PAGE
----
Why Can’t We Stop Eating Beef?


Beef is often served not just in
fast food chains and restaurants, but at home too. You probably can’t go on for
a week without eating one! Although this type of meat is rich and flavorful,
its effects to the environment is something to take into consideration.

If you’ve been watching the news,
or reading newspapers and such, you’ve probably come across stories that say
beef is one of the main contributors to greenhouse emissions because of
methane. Compared to carbon dioxide, methane is 25 times more powerful in terms
of greenhouse gas since cattle tends to produce methane from both ends.

According to the Food and
Agricultural Organization of the United Nations and the Organization (FAO) for
Economic Co-operation and Development (OECD), the demand for beef as well as
veal will go up in the next decade. Global production of beef will go up by 16%
just to meet the demands of consumers. Scientists are already pleading people
to lessen their consumption of beef, but how will this happen?

Beef was once considered as the
“millionaire’s meat” in China, but that time has long gone. Today, beef is
easily accessible to consumers all over the world which means that its price
has dropped. Not only that, but countries prefer to export beef for eating.

Surprisingly, there are countries
that are trying to curb their consumption of beef, such as Hong Kong, where its
people are leaning towards eating more vegetables and fruits with the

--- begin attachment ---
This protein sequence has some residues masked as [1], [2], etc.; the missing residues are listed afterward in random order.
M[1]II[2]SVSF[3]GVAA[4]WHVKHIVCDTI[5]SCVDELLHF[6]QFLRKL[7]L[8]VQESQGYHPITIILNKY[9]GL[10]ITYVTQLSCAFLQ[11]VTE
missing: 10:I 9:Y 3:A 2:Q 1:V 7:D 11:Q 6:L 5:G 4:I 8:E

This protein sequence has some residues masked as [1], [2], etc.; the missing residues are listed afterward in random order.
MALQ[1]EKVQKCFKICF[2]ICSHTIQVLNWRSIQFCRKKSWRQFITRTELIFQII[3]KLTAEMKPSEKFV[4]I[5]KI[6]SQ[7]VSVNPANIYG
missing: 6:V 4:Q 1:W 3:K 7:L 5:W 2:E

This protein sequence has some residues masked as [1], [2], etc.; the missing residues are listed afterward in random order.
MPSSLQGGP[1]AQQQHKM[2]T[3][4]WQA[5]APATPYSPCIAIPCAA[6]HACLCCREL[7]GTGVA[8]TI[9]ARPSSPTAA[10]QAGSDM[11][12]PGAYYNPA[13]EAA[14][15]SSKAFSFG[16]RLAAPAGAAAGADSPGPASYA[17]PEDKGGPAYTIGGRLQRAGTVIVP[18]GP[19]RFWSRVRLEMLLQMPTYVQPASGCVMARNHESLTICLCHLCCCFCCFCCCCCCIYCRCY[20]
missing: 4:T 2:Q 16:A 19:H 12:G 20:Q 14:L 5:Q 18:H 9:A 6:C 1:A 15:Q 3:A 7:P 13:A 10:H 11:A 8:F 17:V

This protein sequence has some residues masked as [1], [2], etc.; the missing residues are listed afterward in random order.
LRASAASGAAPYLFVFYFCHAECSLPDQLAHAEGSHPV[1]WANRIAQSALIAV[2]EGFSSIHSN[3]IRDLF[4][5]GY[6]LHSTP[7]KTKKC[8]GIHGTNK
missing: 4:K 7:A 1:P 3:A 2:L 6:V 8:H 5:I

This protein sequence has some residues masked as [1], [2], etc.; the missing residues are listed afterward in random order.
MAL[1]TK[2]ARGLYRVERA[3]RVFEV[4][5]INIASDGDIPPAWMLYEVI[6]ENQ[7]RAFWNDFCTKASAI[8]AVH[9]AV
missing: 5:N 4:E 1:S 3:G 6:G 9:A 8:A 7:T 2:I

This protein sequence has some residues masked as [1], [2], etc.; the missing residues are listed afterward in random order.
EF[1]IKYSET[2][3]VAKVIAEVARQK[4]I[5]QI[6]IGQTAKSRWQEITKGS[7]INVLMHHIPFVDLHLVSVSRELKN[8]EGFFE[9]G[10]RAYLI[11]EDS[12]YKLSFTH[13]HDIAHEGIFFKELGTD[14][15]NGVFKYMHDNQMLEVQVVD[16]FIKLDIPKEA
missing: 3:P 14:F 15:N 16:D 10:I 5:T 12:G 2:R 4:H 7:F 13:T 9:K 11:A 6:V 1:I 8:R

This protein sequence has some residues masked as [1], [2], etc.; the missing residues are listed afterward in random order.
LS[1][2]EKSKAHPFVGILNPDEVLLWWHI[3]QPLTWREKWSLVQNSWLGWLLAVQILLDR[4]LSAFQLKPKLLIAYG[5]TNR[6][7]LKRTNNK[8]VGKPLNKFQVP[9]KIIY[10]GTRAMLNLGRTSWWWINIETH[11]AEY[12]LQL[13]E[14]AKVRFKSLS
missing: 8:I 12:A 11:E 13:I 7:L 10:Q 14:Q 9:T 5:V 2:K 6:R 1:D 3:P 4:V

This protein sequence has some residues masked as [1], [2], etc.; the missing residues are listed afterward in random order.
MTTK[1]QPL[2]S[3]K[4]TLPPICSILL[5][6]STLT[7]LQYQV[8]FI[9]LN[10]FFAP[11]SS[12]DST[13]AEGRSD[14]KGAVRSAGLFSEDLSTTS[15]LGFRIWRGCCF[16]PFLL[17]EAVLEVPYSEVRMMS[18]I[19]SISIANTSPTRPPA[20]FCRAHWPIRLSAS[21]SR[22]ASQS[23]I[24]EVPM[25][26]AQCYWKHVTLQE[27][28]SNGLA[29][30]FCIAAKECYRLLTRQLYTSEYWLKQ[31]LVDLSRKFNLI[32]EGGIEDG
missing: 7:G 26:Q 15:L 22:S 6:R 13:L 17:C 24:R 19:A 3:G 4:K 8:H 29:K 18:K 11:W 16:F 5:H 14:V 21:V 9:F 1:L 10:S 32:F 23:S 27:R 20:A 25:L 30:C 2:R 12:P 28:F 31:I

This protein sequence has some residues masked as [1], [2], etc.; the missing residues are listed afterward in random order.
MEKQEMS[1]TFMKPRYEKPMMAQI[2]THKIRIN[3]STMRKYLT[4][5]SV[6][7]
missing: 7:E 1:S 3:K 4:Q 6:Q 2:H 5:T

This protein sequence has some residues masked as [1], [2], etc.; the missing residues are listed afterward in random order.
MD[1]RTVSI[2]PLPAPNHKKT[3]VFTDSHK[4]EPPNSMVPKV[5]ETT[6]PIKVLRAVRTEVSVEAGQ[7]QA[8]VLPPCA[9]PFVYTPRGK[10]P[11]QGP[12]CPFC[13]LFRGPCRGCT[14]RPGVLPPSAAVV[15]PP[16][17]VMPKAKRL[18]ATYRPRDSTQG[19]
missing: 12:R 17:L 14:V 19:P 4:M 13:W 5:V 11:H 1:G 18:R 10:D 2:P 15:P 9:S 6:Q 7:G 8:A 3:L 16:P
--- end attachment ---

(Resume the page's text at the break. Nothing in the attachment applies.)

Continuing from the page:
occasional beef and seafood because of health concerns.

The problem with raising cattle
nowadays is that owners tend to use up their environment in order to fatten
their cattle up in just a short time. This means that they will be adding
fertilizer to the soil they tilled to create crops for the cattle to enjoy
which can also have an effect to the land. And because the number of cattle
herders are growing, the demand for more land is also taking a toll on the
atmosphere too, since there is less oxygen being produced. What’s more, some
cattle owners do not agree that there is any correlation between having a herd
of cattle to greenhouse gas emissions.

American often eat meat. As a
matter of fact, an average adult can consume up to 200 pounds of meat every
year. In spite of vegetarian diets, research stating the life-cycle cost of
every pound of beef, it all boils down to one thing, and that is Americans
can’t get enough of it.

The question now is whether we
can wean ourselves from it.

Perhaps it is possible through an
agricultural revolution where we swap meat with other alternatives, such as
insects, which are also packed with protein. This is not something new as
billions of people are enjoying some exotic food as part of their daily diet,
but this may be hard to sell in the U.S. And because of this, scientists began
to incorporate cricket in pet food instead of meat which means that they are
still able to contribute to reducing their carbon footprint.

As for human consumption, it may
be that creating meat in a lab is the next best thing where you will be given
food that looks and tastes like real meat but it’s not. Although there are
laboratories that are already testing this theory out, some are not really
pleased with the results as of yet. If scientists are able to regulate the
protein and fat content of these lab-grown meat, there is a possibility that
people won’t notice, and therefore can reduce the demand for beef.

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